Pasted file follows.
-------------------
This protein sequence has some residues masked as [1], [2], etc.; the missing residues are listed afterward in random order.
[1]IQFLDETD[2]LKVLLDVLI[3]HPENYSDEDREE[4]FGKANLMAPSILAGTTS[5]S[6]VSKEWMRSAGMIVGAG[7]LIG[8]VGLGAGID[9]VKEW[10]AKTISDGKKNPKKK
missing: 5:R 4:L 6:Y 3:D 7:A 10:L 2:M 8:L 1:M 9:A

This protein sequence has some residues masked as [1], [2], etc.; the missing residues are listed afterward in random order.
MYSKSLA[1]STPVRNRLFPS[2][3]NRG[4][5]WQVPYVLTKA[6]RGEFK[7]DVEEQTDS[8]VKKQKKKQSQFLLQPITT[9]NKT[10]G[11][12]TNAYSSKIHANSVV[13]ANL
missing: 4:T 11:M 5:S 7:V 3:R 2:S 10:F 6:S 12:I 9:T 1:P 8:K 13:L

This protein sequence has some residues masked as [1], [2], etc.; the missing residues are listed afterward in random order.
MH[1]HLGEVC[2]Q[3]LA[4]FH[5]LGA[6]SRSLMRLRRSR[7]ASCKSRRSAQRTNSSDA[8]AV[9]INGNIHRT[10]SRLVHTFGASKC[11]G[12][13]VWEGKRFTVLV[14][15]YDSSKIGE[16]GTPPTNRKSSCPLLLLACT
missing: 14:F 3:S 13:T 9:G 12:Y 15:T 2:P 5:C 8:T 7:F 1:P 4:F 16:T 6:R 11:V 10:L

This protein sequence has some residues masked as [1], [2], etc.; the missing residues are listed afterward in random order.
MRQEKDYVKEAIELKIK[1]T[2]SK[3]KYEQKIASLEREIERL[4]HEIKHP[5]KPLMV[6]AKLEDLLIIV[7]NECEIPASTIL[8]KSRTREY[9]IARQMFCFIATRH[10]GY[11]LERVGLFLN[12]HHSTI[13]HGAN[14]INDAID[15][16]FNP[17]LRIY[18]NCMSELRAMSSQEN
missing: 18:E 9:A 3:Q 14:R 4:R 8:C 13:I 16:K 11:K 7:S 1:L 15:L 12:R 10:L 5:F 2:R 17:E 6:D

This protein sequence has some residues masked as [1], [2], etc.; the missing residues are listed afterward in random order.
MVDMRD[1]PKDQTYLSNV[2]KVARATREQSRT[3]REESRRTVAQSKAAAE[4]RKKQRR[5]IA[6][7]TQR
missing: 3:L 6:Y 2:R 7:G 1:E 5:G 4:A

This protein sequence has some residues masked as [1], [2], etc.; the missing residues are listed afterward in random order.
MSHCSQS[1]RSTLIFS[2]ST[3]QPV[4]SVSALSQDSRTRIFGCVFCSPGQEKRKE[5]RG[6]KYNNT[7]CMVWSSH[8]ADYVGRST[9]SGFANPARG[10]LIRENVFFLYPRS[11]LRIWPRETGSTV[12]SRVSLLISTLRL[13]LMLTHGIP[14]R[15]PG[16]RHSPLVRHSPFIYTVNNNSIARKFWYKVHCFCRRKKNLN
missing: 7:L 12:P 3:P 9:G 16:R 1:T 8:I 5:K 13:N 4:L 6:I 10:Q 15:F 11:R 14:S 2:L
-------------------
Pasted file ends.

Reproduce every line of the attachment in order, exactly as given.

This protein sequence has some residues masked as [1], [2], etc.; the missing residues are listed afterward in random order.
[1]IQFLDETD[2]LKVLLDVLI[3]HPENYSDEDREE[4]FGKANLMAPSILAGTTS[5]S[6]VSKEWMRSAGMIVGAG[7]LIG[8]VGLGAGID[9]VKEW[10]AKTISDGKKNPKKK
missing: 5:R 4:L 6:Y 3:D 7:A 10:L 2:M 8:L 1:M 9:A

This protein sequence has some residues masked as [1], [2], etc.; the missing residues are listed afterward in random order.
MYSKSLA[1]STPVRNRLFPS[2][3]NRG[4][5]WQVPYVLTKA[6]RGEFK[7]DVEEQTDS[8]VKKQKKKQSQFLLQPITT[9]NKT[10]G[11][12]TNAYSSKIHANSVV[13]ANL
missing: 4:T 11:M 5:S 7:V 3:R 2:S 10:F 6:S 12:I 9:T 1:P 8:K 13:L

This protein sequence has some residues masked as [1], [2], etc.; the missing residues are listed afterward in random order.
MH[1]HLGEVC[2]Q[3]LA[4]FH[5]LGA[6]SRSLMRLRRSR[7]ASCKSRRSAQRTNSSDA[8]AV[9]INGNIHRT[10]SRLVHTFGASKC[11]G[12][13]VWEGKRFTVLV[14][15]YDSSKIGE[16]GTPPTNRKSSCPLLLLACT
missing: 14:F 3:S 13:T 9:G 12:Y 15:T 2:P 5:C 8:T 7:F 1:P 4:F 16:T 6:R 11:V 10:L

This protein sequence has some residues masked as [1], [2], etc.; the missing residues are listed afterward in random order.
MRQEKDYVKEAIELKIK[1]T[2]SK[3]KYEQKIASLEREIERL[4]HEIKHP[5]KPLMV[6]AKLEDLLIIV[7]NECEIPASTIL[8]KSRTREY[9]IARQMFCFIATRH[10]GY[11]LERVGLFLN[12]HHSTI[13]HGAN[14]INDAID[15][16]FNP[17]LRIY[18]NCMSELRAMSSQEN
missing: 18:E 9:A 3:Q 14:R 4:R 8:C 13:I 16:K 11:K 7:S 1:L 15:L 12:R 10:L 5:F 2:R 17:E 6:D

This protein sequence has some residues masked as [1], [2], etc.; the missing residues are listed afterward in random order.
MVDMRD[1]PKDQTYLSNV[2]KVARATREQSRT[3]REESRRTVAQSKAAAE[4]RKKQRR[5]IA[6][7]TQR
missing: 3:L 6:Y 2:R 7:G 1:E 5:G 4:A

This protein sequence has some residues masked as [1], [2], etc.; the missing residues are listed afterward in random order.
MSHCSQS[1]RSTLIFS[2]ST[3]QPV[4]SVSALSQDSRTRIFGCVFCSPGQEKRKE[5]RG[6]KYNNT[7]CMVWSSH[8]ADYVGRST[9]SGFANPARG[10]LIRENVFFLYPRS[11]LRIWPRETGSTV[12]SRVSLLISTLRL[13]LMLTHGIP[14]R[15]PG[16]RHSPLVRHSPFIYTVNNNSIARKFWYKVHCFCRRKKNLN
missing: 7:L 12:P 3:P 9:G 16:R 1:T 8:I 5:K 13:N 4:L 6:I 10:Q 15:F 11:R 14:S 2:L